Regarding the provision of authentic local consultations, MHUD promised to “walk the whenua” with mana whenua and to provide drop-in public meetings to present detailed plans, when they are ready. I suggest we await the details in the real hope that safe new homes can be provided, along with appropriate infrastructure and educational, social and cultural support that adds value to the Village of Ngongotaha.

Please note that RDRR is currently engaged in developing three other campaigns:

  1. Our 31 Ngongotaha Working Party is monitoring developments
  2. We have been invited to send a delegation to get an update on the Contracted Emergency Housing situation by Visions of a Helping Hand
  3. We are collaborating with Julian Batchelor’s national Stop Co-Governance campaign to organise a public meeting at the Rotorua Bowling Club on Sunday 30 April, 3-6 pm.

To conclude, the six key recommendations of my Report are that:

  1. All Members, Associates and Friends of RDRR and our Endorsed Candidates be most warmly thanked for their many generous contributions to the RDRR campaign, both in cash and in kind.
  2. The RDRR continue to serve as the voice of its members.
  3. The RDRR’s Constitution be revised to remove its Endorsement section. This will cancel the Campaign Team Model that has proved less effective at attracting candidates perceived to be of high quality, although it had significant influence in helping to remove an oppressive anti-democratic power bloc from Council.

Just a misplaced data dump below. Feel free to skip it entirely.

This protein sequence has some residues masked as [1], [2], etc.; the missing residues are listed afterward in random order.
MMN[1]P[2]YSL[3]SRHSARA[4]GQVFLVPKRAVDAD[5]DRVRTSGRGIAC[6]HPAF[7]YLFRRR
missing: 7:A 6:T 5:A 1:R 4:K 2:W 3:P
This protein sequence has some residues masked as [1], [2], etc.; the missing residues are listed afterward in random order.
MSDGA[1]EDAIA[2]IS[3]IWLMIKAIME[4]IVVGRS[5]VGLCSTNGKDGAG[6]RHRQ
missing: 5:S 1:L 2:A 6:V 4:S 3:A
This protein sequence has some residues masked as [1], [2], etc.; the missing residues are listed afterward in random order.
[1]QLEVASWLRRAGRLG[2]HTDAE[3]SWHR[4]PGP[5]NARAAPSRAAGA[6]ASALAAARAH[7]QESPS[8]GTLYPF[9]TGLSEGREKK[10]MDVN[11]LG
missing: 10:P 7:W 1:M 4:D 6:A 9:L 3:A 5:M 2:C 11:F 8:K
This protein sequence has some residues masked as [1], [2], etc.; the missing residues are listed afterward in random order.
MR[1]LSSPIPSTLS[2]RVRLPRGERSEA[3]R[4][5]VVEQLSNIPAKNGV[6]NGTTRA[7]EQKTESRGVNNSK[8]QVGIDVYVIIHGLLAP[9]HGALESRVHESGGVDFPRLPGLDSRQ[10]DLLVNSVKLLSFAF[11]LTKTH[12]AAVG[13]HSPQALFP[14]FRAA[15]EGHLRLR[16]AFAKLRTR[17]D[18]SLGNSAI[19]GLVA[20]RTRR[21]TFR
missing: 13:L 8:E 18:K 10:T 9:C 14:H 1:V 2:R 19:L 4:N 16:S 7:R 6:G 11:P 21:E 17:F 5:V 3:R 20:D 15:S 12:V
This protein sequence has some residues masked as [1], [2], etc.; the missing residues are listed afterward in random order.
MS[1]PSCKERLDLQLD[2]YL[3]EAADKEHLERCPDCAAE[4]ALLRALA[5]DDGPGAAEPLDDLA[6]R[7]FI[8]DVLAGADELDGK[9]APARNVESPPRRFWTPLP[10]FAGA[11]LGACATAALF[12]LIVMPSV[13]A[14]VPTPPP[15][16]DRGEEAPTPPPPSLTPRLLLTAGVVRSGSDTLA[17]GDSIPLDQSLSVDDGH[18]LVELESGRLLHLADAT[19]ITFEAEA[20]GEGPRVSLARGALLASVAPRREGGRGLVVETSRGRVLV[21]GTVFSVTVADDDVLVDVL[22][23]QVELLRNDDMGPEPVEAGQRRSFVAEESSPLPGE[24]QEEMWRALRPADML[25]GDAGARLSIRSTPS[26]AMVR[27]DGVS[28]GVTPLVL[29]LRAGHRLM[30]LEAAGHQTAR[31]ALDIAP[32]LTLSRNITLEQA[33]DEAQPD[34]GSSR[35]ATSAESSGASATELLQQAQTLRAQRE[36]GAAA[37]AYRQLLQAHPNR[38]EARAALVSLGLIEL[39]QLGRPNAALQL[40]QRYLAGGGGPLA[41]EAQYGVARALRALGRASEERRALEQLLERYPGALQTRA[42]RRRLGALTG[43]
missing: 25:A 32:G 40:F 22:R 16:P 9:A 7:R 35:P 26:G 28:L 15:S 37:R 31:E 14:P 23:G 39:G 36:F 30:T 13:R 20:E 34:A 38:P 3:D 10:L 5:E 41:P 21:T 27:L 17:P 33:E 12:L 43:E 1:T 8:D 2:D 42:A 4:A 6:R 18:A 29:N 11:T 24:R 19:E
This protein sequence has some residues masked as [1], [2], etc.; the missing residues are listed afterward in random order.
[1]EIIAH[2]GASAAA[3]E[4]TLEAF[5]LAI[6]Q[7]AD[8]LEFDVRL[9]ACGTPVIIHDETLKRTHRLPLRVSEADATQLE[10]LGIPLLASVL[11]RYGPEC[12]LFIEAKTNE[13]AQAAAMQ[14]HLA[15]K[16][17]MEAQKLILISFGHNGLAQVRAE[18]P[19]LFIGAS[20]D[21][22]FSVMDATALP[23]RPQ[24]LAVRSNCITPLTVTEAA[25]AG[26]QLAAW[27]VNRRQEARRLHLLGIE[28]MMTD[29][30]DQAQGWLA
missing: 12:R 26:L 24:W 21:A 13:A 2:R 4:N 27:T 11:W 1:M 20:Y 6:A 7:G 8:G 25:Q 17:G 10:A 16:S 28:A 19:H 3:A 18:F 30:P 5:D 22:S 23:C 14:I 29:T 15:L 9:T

4. The Committee provide a new service during the 2025 local elections – Meet the Candidates events for each category of elected member.
  5. Given the widespread adoption of its policies at the 2022 local elections, that RDRR now give top priority to achieving further influence through advocacy, alliance building and holding elected members to account during the 2022-2025 term, and thereby help prevent Council from sliding back into tyrannical behaviours.
  6. Should I be re-elected Chairman this evening, that I continue in the role until such time as the Committee finds a new leader who is committed to the RDRR’s values and is widely supported by the members of RDRR.

No reira e hoa ma, kia ora tatau. Therefore my friends, thank you all.

I am happy to answer your questions and hear your feedback.

Reynold Macpherson

RDRR Chairman

8 December 2022/ 16 February 2023